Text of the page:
The multitouch computing surface is a highly ambitious keystone project which has already generated a great deal of interest amongst students, faculty and other community members. It was constructed over the course of two semesters by several students of the Department of Computer Science; Jason Webb researched and coordinated the project and helped Jess Bazer in the actual construction of the system. Also involved in the project was Philip Lempke and Paden Hogeland.
Consisting mainly of plywood and 2×2″s the entire operation of the table is centered around four key components; an acrylic surface, infrared lighting, a projector and a vision system. Infrared light is flooded into all the edges of the special acrylic surface, which was specially designed to uniformly diffuse light. Upon user input (touching or placing compliant markers or objects onto the table) infrared light exclusively lights up the objects in contact with the surface of the table which the webcam is constantly analyzing for information.
Infrared light is flooded into the edges of the acrylic in order to create an invisible means of identifying user input. This is achieved through the process of Frustrated Total Internal Relection (FTIR) practically implemented using a strip of infrared SMD LEDs mounted inside an aluminum U-bracket frame surrounding the acrylic surface. For our table we chose to use a special type of acrylic called EndLighten which contains a very high number of translucent particles that cause any light that is passed into the acrylic to become uniformly diffused within the entire surface.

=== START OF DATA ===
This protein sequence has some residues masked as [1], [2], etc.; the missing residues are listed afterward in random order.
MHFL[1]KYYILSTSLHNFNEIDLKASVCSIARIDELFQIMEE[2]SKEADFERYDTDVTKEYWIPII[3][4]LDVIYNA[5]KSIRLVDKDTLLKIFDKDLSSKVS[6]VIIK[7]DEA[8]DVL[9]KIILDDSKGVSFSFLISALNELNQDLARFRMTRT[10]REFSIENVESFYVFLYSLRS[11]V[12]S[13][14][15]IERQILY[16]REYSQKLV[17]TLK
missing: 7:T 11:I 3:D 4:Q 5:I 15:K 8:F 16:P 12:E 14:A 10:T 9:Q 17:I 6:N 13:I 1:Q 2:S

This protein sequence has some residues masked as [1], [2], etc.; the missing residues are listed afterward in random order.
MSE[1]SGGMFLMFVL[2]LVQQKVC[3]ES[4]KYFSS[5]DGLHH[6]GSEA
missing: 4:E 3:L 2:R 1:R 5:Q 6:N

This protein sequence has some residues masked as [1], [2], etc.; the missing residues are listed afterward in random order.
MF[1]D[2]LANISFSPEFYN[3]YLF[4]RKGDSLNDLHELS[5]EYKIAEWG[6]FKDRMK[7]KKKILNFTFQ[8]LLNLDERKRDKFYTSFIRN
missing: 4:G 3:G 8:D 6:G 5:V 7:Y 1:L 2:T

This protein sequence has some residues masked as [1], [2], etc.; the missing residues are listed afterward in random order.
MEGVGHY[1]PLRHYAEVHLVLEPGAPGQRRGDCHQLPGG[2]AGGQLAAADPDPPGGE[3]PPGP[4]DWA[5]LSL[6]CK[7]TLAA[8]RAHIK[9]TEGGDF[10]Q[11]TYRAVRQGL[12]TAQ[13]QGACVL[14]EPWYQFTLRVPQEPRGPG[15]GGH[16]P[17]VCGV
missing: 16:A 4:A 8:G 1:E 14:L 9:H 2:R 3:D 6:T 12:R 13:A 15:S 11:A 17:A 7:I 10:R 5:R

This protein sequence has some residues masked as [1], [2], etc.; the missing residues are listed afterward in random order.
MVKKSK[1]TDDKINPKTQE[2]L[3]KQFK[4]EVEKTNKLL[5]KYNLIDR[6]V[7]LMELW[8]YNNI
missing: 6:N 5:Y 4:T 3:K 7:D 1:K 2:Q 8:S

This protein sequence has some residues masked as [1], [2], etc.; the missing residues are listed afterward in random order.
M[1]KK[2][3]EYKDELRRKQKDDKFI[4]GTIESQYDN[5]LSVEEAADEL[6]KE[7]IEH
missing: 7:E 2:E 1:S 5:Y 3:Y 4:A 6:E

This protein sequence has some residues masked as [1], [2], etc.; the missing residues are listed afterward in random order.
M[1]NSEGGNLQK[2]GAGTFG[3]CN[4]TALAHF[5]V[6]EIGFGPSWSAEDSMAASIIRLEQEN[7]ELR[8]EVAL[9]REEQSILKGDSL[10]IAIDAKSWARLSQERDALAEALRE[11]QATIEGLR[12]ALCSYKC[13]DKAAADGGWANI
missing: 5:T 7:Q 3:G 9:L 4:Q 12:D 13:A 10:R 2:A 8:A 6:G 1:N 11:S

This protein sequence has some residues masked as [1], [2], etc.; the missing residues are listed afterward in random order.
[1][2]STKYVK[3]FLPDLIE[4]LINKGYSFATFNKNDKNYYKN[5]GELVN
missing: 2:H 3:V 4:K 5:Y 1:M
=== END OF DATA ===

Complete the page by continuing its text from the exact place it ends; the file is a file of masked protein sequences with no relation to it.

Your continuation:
Characteristic of many tangible computing systems our table makes use of a closed-loop feedback system consisting of a projector for output and a vision system (a modified PS3Eye webcam) for input. Both are connected to a computer which, through clever programming, does real-time image analysis and feature acquisition on the webcam image stream, acts upon that input and displays output through the projector. This results in a seamless user experience in that anyone can walk up the table and begin interacting with information in an intuitive and natural way. Currently we are making use of the open-source community driven image analysis program Community Core Vision (CCV) which simplifies the common task of blob tracking and identification upon which developers can create multitouch applications.
Become a member of ACM@UNK and get involved. Talk to faculty and other students; its a very good idea to come into the project with an idea of what you’d like to try to use the table and then learning whatever you need to to achieve it. This project currently needs your help!